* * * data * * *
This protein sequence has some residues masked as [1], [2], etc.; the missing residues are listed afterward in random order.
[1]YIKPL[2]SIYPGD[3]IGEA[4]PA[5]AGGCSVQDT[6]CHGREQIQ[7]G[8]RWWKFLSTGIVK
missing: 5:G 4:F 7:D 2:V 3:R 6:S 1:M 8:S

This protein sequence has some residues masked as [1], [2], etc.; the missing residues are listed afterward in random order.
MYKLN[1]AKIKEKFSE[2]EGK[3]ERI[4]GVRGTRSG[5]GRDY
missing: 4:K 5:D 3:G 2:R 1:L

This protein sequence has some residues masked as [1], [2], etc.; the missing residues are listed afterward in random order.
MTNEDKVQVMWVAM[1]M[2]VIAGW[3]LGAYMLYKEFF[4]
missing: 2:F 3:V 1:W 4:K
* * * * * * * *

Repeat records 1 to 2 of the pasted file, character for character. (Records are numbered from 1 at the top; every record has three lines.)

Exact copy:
This protein sequence has some residues masked as [1], [2], etc.; the missing residues are listed afterward in random order.
[1]YIKPL[2]SIYPGD[3]IGEA[4]PA[5]AGGCSVQDT[6]CHGREQIQ[7]G[8]RWWKFLSTGIVK
missing: 5:G 4:F 7:D 2:V 3:R 6:S 1:M 8:S

This protein sequence has some residues masked as [1], [2], etc.; the missing residues are listed afterward in random order.
MYKLN[1]AKIKEKFSE[2]EGK[3]ERI[4]GVRGTRSG[5]GRDY
missing: 4:K 5:D 3:G 2:R 1:L